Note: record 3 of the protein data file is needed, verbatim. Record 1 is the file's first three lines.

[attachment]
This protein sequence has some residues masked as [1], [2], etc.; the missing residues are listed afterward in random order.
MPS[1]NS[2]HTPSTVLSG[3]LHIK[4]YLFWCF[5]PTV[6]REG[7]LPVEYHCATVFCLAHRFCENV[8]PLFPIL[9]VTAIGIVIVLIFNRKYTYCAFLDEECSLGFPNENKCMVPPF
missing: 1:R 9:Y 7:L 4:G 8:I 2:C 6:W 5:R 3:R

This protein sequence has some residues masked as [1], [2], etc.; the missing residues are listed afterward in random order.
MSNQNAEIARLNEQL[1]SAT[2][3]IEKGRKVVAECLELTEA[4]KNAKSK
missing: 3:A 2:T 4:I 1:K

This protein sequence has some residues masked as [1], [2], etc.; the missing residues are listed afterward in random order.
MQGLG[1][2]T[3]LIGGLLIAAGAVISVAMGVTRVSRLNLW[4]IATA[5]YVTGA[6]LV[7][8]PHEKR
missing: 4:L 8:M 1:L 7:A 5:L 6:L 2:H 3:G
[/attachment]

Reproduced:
This protein sequence has some residues masked as [1], [2], etc.; the missing residues are listed afterward in random order.
MQGLG[1][2]T[3]LIGGLLIAAGAVISVAMGVTRVSRLNLW[4]IATA[5]YVTGA[6]LV[7][8]PHEKR
missing: 4:L 8:M 1:L 7:A 5:L 6:L 2:H 3:G